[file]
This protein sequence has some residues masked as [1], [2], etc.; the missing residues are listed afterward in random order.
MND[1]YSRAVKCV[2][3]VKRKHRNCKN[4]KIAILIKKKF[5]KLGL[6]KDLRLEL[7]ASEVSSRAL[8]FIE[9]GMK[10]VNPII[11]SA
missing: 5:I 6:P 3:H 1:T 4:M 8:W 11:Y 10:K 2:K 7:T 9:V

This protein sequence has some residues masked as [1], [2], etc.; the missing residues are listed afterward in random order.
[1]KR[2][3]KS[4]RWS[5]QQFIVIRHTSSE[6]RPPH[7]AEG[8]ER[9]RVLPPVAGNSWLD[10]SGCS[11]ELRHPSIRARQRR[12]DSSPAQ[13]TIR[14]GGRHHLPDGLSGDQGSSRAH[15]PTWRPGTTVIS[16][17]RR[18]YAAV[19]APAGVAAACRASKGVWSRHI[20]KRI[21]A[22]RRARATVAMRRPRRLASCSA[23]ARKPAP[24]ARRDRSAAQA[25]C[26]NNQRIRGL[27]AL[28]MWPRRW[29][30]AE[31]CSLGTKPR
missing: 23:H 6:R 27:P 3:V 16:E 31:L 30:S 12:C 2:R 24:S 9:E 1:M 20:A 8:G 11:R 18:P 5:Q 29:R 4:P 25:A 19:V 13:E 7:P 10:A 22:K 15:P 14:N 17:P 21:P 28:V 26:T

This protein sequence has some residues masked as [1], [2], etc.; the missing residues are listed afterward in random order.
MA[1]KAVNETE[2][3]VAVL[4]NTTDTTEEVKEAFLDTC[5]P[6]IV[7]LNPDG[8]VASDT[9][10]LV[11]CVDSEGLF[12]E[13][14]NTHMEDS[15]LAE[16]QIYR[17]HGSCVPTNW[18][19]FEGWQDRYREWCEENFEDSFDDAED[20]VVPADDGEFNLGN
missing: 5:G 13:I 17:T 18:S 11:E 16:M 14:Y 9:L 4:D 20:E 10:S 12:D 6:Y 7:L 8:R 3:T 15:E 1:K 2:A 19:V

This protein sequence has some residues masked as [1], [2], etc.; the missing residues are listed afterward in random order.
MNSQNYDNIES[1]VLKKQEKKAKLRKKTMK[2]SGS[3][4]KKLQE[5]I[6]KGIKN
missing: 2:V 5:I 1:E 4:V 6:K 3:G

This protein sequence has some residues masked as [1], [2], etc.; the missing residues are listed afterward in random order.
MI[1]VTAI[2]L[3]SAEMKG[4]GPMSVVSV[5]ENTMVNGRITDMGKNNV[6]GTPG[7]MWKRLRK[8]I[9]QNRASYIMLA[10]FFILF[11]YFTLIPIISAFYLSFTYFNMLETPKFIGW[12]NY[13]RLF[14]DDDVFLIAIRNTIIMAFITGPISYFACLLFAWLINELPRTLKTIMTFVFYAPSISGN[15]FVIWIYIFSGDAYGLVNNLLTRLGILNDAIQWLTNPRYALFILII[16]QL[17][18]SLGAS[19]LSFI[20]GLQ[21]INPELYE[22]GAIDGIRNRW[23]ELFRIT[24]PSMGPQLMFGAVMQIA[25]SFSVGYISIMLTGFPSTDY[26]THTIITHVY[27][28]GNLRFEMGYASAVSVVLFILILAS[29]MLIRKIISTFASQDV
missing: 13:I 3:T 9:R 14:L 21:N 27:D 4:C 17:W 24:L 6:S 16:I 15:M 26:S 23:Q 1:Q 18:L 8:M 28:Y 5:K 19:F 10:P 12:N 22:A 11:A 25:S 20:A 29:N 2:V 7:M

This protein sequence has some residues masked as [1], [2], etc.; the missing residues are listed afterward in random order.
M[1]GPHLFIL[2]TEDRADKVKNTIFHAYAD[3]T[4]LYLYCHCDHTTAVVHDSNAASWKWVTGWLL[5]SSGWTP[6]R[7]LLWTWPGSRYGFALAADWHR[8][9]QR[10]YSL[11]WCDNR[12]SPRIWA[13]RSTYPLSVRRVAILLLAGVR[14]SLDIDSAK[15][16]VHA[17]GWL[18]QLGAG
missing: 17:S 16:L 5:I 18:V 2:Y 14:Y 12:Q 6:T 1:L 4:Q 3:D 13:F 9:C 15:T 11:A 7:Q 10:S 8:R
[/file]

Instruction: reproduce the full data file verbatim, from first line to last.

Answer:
This protein sequence has some residues masked as [1], [2], etc.; the missing residues are listed afterward in random order.
MND[1]YSRAVKCV[2][3]VKRKHRNCKN[4]KIAILIKKKF[5]KLGL[6]KDLRLEL[7]ASEVSSRAL[8]FIE[9]GMK[10]VNPII[11]SA
missing: 5:I 6:P 3:H 1:T 4:M 8:W 11:Y 10:K 2:K 7:T 9:V

This protein sequence has some residues masked as [1], [2], etc.; the missing residues are listed afterward in random order.
[1]KR[2][3]KS[4]RWS[5]QQFIVIRHTSSE[6]RPPH[7]AEG[8]ER[9]RVLPPVAGNSWLD[10]SGCS[11]ELRHPSIRARQRR[12]DSSPAQ[13]TIR[14]GGRHHLPDGLSGDQGSSRAH[15]PTWRPGTTVIS[16][17]RR[18]YAAV[19]APAGVAAACRASKGVWSRHI[20]KRI[21]A[22]RRARATVAMRRPRRLASCSA[23]ARKPAP[24]ARRDRSAAQA[25]C[26]NNQRIRGL[27]AL[28]MWPRRW[29][30]AE[31]CSLGTKPR
missing: 23:H 6:R 27:P 3:V 16:E 31:L 30:S 12:C 2:R 24:S 9:E 1:M 20:A 8:G 11:R 18:P 5:Q 29:R 4:P 25:A 19:V 13:E 7:P 10:A 22:K 15:P 14:N 17:P 21:P 28:V 26:T

This protein sequence has some residues masked as [1], [2], etc.; the missing residues are listed afterward in random order.
MA[1]KAVNETE[2][3]VAVL[4]NTTDTTEEVKEAFLDTC[5]P[6]IV[7]LNPDG[8]VASDT[9][10]LV[11]CVDSEGLF[12]E[13][14]NTHMEDS[15]LAE[16]QIYR[17]HGSCVPTNW[18][19]FEGWQDRYREWCEENFEDSFDDAED[20]VVPADDGEFNLGN
missing: 5:G 13:I 17:T 18:S 11:E 16:M 14:Y 9:L 4:D 20:E 10:S 12:D 6:Y 7:L 8:R 3:T 15:E 1:K 2:A 19:V

This protein sequence has some residues masked as [1], [2], etc.; the missing residues are listed afterward in random order.
MNSQNYDNIES[1]VLKKQEKKAKLRKKTMK[2]SGS[3][4]KKLQE[5]I[6]KGIKN
missing: 2:V 5:I 1:E 4:V 6:K 3:G

This protein sequence has some residues masked as [1], [2], etc.; the missing residues are listed afterward in random order.
MI[1]VTAI[2]L[3]SAEMKG[4]GPMSVVSV[5]ENTMVNGRITDMGKNNV[6]GTPG[7]MWKRLRK[8]I[9]QNRASYIMLA[10]FFILF[11]YFTLIPIISAFYLSFTYFNMLETPKFIGW[12]NY[13]RLF[14]DDDVFLIAIRNTIIMAFITGPISYFACLLFAWLINELPRTLKTIMTFVFYAPSISGN[15]FVIWIYIFSGDAYGLVNNLLTRLGILNDAIQWLTNPRYALFILII[16]QL[17][18]SLGAS[19]LSFI[20]GLQ[21]INPELYE[22]GAIDGIRNRW[23]ELFRIT[24]PSMGPQLMFGAVMQIA[25]SFSVGYISIMLTGFPSTDY[26]THTIITHVY[27][28]GNLRFEMGYASAVSVVLFILILAS[29]MLIRKIISTFASQDV
missing: 13:I 3:T 9:R 14:L 21:N 27:D 4:C 17:W 24:L 6:S 16:I 15:M 26:S 23:Q 1:Q 18:L 8:M 28:Y 5:K 19:F 10:P 12:N 22:A 11:A 25:S 20:A 29:N 2:V 7:M

This protein sequence has some residues masked as [1], [2], etc.; the missing residues are listed afterward in random order.
M[1]GPHLFIL[2]TEDRADKVKNTIFHAYAD[3]T[4]LYLYCHCDHTTAVVHDSNAASWKWVTGWLL[5]SSGWTP[6]R[7]LLWTWPGSRYGFALAADWHR[8][9]QR[10]YSL[11]WCDNR[12]SPRIWA[13]RSTYPLSVRRVAILLLAGVR[14]SLDIDSAK[15][16]VHA[17]GWL[18]QLGAG
missing: 17:S 16:L 5:I 18:V 2:Y 14:Y 12:Q 6:T 1:L 4:Q 3:D 13:F 9:C 15:T 11:A 7:Q 10:S 8:R